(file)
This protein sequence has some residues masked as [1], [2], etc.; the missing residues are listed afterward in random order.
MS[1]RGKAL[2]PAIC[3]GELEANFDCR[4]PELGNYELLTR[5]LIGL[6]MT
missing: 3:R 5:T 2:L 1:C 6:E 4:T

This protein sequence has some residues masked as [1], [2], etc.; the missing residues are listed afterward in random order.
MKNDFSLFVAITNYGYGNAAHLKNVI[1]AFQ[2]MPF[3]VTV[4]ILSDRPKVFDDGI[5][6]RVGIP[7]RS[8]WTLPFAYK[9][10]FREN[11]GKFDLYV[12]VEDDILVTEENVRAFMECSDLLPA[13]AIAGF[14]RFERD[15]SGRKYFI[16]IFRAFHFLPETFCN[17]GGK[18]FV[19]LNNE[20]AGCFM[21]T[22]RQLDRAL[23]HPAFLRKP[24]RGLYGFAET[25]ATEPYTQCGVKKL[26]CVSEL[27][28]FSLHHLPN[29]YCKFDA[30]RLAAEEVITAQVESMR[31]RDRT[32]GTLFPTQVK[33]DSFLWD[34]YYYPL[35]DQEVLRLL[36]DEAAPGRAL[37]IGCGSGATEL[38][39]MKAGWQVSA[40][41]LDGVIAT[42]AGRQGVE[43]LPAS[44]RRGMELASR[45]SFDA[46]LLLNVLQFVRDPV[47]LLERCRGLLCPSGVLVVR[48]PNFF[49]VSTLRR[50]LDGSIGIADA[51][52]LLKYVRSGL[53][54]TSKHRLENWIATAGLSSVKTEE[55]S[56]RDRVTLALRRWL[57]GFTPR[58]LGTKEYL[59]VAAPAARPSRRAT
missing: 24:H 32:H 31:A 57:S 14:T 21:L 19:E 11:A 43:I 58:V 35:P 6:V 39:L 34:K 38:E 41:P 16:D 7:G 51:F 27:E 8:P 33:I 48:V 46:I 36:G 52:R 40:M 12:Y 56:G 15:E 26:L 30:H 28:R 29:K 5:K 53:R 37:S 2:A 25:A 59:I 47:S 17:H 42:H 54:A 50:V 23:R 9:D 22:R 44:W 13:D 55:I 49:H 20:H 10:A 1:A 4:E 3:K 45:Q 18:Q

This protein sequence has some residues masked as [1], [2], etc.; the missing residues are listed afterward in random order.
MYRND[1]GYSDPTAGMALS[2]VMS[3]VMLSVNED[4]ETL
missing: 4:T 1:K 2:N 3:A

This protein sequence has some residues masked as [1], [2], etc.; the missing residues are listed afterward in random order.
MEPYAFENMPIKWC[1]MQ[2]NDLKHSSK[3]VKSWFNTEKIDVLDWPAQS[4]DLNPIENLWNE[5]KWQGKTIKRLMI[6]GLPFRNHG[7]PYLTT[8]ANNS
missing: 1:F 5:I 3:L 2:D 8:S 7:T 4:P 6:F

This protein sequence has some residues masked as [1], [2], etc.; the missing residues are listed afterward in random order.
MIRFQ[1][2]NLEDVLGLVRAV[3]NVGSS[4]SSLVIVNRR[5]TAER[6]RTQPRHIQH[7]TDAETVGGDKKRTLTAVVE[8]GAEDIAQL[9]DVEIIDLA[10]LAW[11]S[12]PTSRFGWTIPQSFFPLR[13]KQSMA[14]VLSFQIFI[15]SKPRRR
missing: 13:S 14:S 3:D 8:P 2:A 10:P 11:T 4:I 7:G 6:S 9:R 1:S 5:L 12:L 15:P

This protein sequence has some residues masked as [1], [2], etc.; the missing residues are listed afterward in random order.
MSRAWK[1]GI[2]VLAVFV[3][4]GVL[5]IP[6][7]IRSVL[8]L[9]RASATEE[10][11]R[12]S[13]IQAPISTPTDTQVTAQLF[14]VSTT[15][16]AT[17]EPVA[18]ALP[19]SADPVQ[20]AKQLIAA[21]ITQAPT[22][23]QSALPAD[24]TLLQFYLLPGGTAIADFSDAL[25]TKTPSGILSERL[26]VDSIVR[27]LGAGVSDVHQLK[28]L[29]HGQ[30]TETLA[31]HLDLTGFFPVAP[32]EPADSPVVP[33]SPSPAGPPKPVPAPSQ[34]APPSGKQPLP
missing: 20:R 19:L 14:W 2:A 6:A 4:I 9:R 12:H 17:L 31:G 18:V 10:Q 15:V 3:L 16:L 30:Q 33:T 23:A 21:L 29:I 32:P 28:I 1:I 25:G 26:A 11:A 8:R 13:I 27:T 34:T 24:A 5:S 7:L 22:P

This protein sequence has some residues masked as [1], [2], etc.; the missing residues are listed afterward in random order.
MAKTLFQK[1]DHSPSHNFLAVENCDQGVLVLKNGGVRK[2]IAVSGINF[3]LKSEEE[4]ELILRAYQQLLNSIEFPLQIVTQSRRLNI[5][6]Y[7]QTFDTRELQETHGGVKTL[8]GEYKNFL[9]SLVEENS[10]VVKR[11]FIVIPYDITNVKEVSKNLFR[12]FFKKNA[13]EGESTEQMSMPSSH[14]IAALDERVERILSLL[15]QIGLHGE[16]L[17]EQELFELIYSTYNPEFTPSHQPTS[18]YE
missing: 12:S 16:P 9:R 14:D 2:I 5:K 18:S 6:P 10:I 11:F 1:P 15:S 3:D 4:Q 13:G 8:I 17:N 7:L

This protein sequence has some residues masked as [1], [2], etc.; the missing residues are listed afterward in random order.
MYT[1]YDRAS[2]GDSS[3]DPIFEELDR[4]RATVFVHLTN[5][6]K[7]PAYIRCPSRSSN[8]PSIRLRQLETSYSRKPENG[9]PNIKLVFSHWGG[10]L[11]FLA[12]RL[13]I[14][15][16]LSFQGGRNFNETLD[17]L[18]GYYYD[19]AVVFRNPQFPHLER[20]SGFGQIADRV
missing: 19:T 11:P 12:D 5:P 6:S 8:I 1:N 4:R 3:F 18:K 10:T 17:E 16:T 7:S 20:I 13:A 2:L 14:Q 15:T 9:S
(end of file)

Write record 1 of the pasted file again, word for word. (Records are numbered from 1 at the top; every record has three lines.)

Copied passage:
This protein sequence has some residues masked as [1], [2], etc.; the missing residues are listed afterward in random order.
MS[1]RGKAL[2]PAIC[3]GELEANFDCR[4]PELGNYELLTR[5]LIGL[6]MT
missing: 3:R 5:T 2:L 1:C 6:E 4:T